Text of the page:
We’re dominated very often by ego, and vanity, materialism, physical stuff that’s fed to us from since the days that we were born through advertising and marketing that’s telling us that we need this thing in order to be enough, to be worthy. And if we don’t have this thing or we don’t look this certain way, that we are somehow lacking.
We also get these programs from family, community members, coaches, especially when we were children. Any trauma, any abuse that we experience as a child, is a program that is installed within the circuitry of our brain. Very often, this plays itself out through the decades of our life where we go on because of the way that we are treated when we are children to not feel that we’re worthy. And so we have disdain for our self, especially if we had somebody in our life that berated us, scolded us, criticized us, and judged us all the time.
Naturally, unless we deal with this trauma through therapy and through tools I’m going to share with you, then it continues to play itself out for the rest of our life.
Before the age of six, we are in this state within our brain where we soak up everything. We’re very vulnerable early on. If you’re a parent or you’re a teacher or you have any children in your life beneath the age of six, you want to do your best to very mindfully plant these really powerful, uplifting, benevolent seeds within the brains of those children under the age of six.
I want to share with you something from Dr. Lisa Firestone and Joyce Catlett from their book, Conquer Your Critical Inner Voice.
They write, “The nature and degree of this division within ourselves depends on the parenting we received in the early environment we experience. Parents like all of us have mixed feelings toward themselves. They have things they like about themselves, and they have self-critical thoughts and feelings. The same negative feelings that parents have toward themselves are unfortunately often directed toward their children as well. In addition, if a parent has unresolved feelings from either trauma or loss in his or her past, this will impact his or her reactions to his or her children. Because of their acute sensitivity to pain and negative circumstances, children of all ages pay particular attention to and are more affected by even small incidences of parental anger. They may experience a parent’s anger, whether acted out or not, as being life-threatening. Under extreme circumstances, they may be accurate in their perceptions. In any case, children in stressful situations often feel threatened to the core of their being and frightened for their lives. During times of stress when children are afraid, they stop identifying with themselves as the helpless child and instead identify with the verbally or physically punishing parents. The parent is assimilated or taken in as he or she is at that moment, when he or she is at his or her worse, not as he or she is every day. The child tends to take on the anger, fear, self-hatred, in fact, the whole complex of emotions the parent is experiencing at that time.”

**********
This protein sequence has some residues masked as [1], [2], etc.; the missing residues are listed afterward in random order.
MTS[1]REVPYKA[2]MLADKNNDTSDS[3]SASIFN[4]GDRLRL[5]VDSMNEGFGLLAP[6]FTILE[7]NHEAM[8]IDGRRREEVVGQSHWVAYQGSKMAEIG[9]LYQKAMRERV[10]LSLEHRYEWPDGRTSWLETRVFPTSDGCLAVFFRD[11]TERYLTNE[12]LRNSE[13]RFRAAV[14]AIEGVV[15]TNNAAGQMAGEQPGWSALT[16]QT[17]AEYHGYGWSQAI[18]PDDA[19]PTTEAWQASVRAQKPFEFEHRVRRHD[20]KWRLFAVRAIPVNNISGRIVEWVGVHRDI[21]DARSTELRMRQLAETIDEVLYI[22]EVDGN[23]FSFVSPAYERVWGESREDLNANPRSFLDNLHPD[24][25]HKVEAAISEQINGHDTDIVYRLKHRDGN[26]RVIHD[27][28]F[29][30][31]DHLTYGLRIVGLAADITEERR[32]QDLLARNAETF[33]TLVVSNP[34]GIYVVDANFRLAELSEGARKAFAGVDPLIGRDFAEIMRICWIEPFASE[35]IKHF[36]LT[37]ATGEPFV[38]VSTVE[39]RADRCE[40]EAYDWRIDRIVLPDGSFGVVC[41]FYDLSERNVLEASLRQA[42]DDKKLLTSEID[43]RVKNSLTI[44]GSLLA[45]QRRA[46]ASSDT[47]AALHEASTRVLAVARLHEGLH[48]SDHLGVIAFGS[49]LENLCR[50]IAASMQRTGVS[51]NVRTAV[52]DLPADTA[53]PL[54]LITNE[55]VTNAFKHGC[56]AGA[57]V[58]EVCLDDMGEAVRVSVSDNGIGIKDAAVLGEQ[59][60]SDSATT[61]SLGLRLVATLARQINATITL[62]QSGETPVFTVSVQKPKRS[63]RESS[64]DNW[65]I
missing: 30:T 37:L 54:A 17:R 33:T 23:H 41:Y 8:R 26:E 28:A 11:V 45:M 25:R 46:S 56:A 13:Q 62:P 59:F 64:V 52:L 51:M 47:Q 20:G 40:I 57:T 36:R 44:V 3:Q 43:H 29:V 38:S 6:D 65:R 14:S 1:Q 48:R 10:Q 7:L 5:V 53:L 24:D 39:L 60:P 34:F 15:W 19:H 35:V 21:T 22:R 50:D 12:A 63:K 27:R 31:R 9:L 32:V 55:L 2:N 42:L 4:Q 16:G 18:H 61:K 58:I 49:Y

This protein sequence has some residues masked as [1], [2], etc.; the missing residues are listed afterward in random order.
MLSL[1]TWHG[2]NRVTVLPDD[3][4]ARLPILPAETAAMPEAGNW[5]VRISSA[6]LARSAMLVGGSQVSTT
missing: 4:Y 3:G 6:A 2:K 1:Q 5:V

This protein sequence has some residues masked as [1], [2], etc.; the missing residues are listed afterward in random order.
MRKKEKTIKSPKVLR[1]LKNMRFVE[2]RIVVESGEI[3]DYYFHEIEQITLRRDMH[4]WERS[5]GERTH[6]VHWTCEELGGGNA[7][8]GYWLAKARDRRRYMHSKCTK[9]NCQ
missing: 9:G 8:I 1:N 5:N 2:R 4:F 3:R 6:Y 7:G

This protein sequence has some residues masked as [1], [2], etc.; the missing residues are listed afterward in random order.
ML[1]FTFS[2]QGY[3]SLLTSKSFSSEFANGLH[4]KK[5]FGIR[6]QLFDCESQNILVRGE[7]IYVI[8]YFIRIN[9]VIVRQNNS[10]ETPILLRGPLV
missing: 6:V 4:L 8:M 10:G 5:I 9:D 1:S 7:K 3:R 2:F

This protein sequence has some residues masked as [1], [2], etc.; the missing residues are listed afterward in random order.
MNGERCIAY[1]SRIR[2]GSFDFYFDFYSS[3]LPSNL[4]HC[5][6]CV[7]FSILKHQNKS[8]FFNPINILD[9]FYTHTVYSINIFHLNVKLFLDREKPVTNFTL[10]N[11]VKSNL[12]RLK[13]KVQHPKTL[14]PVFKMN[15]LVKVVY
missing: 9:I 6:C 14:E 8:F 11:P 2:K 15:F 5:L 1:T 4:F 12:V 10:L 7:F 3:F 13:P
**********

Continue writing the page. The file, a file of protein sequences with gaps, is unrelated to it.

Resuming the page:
So I wanted to share that passage with you. Because it goes to show that if you experienced self-hatred in your life, very often, it’s not because of anything you did wrong. It came from a parent or it came from somebody that was in your life that acted in a way that installed these programs inside of your brain.
When we begin to recognize and become aware of that, very often, that begins to give us a little bit of peace because we recognize, “Oh man, there’s actually nothing wrong with me. I’m not doing this the wrong way. This isn’t even my fault. I was a victim to something that was passed down from my parents which was probably passed down from their parents and their parents.”
This is very important if we are now parents, that we deal with our own traumas so that we break the cycle of passing down this trauma from one generation to the next.
These programs get installed at an early age and then they get reinforced through repetition until the program starts running us instead of us running the program. So it’s a discussion on no longer being the victim, but now being the one who is empowered to create the programs we want to live and the programs that are in alignment with who we want to be.
The way it works is we have a thought and your thought sends a signal out, and then that signal produces an emotion or a feeling within the body.
So if I was to say, “Where do you feel self-hatred in your body,” and you quieted your mind down and you turned your attention in, you may feel it in your chest, in your heart. This is why people that suffer from self-hatred often walk around with a collapsed heart, or you may feel it in your gut.
The thought sends the signal out, the emotion is then produced and then the brain is monitoring the emotion that’s experienced. And what it does is it sends out more chemistry, more thoughts to support the emotion. So now we’re in this negative cycle, this negative loop where the thought creates the feeling, the emotion, and the emotion creates a thought. And then that just runs itself over and over, wiring the neural nets in our brain until we create this pattern that’s called our state of being.
And so now we have this state of being that is the victim. We have these thoughts that says, “I’m not good enough. I suck. I’m worthless. I’ll never amount to anything,” and then we feel that emotion of self-hatred and then we produce more of those thoughts, and now we have this state of being where we’re just swimming in this all the time and we’re not going to be attracting positive uplifting people, things, experiences in our life.
Because our state of being is a magnet, it’s an electromagnetic signature, sending a frequency out into the field and then we’re drawing these events and these people into our lives. When we are wired for self-hatred we end up in very unhealthy relationships, we end up in accidents. Often, car accidents are when two people with pain bodies collide.